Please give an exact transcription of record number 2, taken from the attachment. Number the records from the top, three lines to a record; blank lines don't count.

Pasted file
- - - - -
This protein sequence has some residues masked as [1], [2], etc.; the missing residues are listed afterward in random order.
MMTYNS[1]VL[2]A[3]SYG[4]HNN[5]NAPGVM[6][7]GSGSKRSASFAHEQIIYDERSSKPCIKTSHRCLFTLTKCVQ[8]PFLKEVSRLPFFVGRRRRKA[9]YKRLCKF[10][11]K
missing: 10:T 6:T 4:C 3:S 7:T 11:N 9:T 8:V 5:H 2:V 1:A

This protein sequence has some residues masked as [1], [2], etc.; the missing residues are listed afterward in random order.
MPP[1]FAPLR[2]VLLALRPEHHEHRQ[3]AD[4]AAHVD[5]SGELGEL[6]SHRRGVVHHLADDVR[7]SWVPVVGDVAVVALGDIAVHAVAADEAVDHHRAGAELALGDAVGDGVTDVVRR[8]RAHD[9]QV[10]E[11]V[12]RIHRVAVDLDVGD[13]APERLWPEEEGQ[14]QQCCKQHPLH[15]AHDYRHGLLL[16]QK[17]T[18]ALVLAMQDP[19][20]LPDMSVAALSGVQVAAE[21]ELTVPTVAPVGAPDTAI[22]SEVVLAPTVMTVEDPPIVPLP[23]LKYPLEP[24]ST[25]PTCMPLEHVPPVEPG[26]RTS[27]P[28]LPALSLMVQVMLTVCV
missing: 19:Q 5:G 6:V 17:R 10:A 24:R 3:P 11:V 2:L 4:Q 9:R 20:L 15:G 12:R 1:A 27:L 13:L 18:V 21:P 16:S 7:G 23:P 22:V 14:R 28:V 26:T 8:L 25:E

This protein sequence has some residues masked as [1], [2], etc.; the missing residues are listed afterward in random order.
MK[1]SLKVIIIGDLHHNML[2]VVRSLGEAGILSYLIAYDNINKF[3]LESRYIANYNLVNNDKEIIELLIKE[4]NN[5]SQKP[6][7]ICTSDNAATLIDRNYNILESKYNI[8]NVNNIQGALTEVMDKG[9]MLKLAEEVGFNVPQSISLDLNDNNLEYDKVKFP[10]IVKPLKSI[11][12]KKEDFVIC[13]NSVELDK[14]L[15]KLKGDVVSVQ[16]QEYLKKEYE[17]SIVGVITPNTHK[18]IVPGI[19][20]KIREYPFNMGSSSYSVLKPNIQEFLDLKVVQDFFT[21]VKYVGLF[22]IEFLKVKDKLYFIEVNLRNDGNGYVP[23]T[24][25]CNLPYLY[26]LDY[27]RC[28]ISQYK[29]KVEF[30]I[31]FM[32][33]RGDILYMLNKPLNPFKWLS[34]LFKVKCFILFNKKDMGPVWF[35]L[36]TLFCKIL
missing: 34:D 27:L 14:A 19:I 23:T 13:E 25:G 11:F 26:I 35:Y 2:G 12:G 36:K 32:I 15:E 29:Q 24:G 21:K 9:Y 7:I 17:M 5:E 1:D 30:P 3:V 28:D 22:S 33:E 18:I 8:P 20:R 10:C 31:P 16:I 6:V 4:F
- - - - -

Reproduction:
This protein sequence has some residues masked as [1], [2], etc.; the missing residues are listed afterward in random order.
MPP[1]FAPLR[2]VLLALRPEHHEHRQ[3]AD[4]AAHVD[5]SGELGEL[6]SHRRGVVHHLADDVR[7]SWVPVVGDVAVVALGDIAVHAVAADEAVDHHRAGAELALGDAVGDGVTDVVRR[8]RAHD[9]QV[10]E[11]V[12]RIHRVAVDLDVGD[13]APERLWPEEEGQ[14]QQCCKQHPLH[15]AHDYRHGLLL[16]QK[17]T[18]ALVLAMQDP[19][20]LPDMSVAALSGVQVAAE[21]ELTVPTVAPVGAPDTAI[22]SEVVLAPTVMTVEDPPIVPLP[23]LKYPLEP[24]ST[25]PTCMPLEHVPPVEPG[26]RTS[27]P[28]LPALSLMVQVMLTVCV
missing: 19:Q 5:G 6:V 17:R 10:A 24:R 3:P 11:V 2:L 4:Q 9:R 20:L 15:G 12:R 1:A 27:L 13:L 18:V 21:P 16:S 7:G 23:P 22:V 14:R 28:V 26:T 8:L 25:E